The Galleria Antonacci Lapiccirella Fine Art of Rome showcasing an unpublished painting by Antonio CANOVA which constitutes a major rediscovery and marks a significant addition to our knowledge of the great sculptor’s work as a painter.
The painting in question is a “Self-Portrait of Giorgione”, 1792, an oil painting on wood, cm. 72,5 x 64, still housed in its magnificent original carved and gilded frame made in Rome, which we know to have been commissioned by Roman Senator Prince Abbondio Rezzonico, the young sculptor’s great protector and patron who was the picture’s first owner.
Rezzonico, nephew to Pope Clement XIII, commissioned Canova to carve his uncle’s tomb in St. Peter’s Basilica, a monumental undertaking which contributed enormously to the definitive establishment of the sculptor’s renown.
Rezzonico was also an accomplice in the bizarre story of the trick that Canova played on the greatest artists then present in Rome – people of the calibre of Angelica Kauffman, Gavin Hamilton, Antonio Cavallucci, Giuseppe Cades, Giovanni Volpato and others, who were invited to dine at the Senator’s home and shown this painting, which was palmed off as an original Self-portrait of Giorgione. They all adored it, thanks also to the mastery with which it had been painted, and acclaimed it to a man as an authentic work by the Venetian 16th century painter.
The truth of the matter was that Canova himself had skilfully painted the portrait on a 16th century panel painting of the Holy Family, the image of which has been traced through reflectography and infrared inspection, taking as his model a portrait of Giorgione from Carlo Ridolfi’s Le meraviglie dell’arte published in Venice in 1648.
By 1792, when the famous dinner was held, Canova had already tried his hand at painting in the Venetian Renaissance style, producing, for example, a Venus with a Mirror which had also been mistaken for an authentic 16th century work.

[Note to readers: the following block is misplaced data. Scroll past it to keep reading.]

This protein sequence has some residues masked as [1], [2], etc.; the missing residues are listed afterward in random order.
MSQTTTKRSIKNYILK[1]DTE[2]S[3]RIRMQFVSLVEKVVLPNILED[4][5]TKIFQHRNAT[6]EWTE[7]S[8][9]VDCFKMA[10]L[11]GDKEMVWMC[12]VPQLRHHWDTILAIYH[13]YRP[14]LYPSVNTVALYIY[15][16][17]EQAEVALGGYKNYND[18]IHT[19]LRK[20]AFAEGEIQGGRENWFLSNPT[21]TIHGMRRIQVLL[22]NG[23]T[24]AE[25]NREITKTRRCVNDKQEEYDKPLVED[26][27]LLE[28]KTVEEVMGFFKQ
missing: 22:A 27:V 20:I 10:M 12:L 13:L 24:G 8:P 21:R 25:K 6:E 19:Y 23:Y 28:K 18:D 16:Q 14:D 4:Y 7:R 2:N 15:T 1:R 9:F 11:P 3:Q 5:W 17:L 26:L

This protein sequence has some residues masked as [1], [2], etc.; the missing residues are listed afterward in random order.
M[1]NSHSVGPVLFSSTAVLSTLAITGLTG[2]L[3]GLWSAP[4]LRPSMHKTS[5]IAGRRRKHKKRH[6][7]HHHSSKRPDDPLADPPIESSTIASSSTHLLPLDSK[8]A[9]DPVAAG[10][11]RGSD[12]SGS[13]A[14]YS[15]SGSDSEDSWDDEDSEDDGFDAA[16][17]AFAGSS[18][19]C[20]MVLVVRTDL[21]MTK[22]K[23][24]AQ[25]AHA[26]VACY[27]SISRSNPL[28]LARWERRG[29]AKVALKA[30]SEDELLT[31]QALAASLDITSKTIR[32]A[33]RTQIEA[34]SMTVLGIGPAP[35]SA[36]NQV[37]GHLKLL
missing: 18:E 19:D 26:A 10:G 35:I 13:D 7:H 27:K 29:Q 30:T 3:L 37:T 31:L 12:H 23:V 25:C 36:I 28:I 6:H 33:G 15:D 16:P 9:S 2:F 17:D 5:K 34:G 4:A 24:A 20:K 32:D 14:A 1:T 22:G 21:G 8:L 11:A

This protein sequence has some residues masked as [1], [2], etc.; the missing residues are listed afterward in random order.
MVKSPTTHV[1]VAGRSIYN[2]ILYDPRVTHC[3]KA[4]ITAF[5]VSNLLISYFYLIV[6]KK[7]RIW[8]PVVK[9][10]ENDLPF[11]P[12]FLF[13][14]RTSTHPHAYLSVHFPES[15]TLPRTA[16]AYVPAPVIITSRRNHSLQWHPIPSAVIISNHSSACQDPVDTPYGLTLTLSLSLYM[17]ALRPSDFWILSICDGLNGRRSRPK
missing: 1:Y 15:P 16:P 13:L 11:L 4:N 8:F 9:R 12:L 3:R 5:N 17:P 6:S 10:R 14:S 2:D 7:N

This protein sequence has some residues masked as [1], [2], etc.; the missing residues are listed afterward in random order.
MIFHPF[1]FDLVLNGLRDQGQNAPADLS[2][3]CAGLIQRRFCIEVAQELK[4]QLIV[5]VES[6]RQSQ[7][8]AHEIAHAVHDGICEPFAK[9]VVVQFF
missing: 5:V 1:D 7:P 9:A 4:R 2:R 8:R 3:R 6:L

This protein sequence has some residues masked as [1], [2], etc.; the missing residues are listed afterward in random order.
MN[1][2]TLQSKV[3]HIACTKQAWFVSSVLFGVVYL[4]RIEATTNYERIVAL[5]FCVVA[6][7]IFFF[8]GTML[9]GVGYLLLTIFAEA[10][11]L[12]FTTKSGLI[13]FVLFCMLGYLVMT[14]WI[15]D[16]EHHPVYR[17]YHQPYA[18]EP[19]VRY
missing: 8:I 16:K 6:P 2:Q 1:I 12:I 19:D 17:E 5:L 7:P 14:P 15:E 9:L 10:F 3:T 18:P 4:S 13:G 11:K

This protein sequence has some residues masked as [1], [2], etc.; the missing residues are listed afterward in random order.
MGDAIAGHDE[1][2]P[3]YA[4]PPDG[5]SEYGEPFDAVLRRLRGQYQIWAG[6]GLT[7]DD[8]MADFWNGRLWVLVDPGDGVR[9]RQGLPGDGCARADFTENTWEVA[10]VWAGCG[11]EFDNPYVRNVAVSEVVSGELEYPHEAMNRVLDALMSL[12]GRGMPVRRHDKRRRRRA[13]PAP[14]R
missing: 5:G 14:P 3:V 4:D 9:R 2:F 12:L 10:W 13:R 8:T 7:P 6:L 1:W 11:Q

The event is narrated by all the most authoritative sources for Canova’s life, in particular in the first monograph devoted to him by Fausto Tadini and in the two biographies penned by his secretarius Melchiorre Missirini and by the sculptor Antonio D’Este, who ran his workshop in Rome..
“…It pleasing our sculptor that his painting should be taken for an ancient work…”, he ordered the purchase of a 16th century panel on which a Holy Family had been painted, and on it he painted the portrait of Giorgione in such a way as to make it look as though it was by the hand of that great Venetian artist himself. The trick worked perfectly, indeed so perfectly that many members of the cultural elite of the time, including the artists Giuseppe Cades, Angelica Kauffman, Hamilton and Volpato who had gathered at Prince Rezzonico’s palace expressly to view the panel, were utterly taken in.
On Prince Rezzonico’s death the painting was bequeathed to Cavalier de Rossi, who sold it to a dealer in Via del Paradiso in Rome in order to pay off a debt.
The painting will be on public display for the very first time at the TEFAF Maastricht 2018 fair.
Canova clearly intended to show off his accomplishment as an all-round artist, as talented in painting as he was in sculpture, thus harking back to the old debate between the two sister arts. This, because while a sculptor can perfectly reproduce an old master painting and deceive numerous experts, the opposite is a far rarer occurrence, and therefore painting is not the complex, supernatural art people too often make it out to be because sculpture can surpass it.
Canova authority Fernando Mazzocca has confirmed this major discovery and reconstructed, in the catalogue published for TEFAF, all the phases of this fascinating and exemplary story pointing up Canova’s love of the glorious tradition of Venetian painting, in which he also sought inspiration for his sculpture.
STAND n. 345
08 – 18 March
TEFAF MAASTRICHT 2018
Antonacci Lapiccirella Fine Art
Via Margutta 54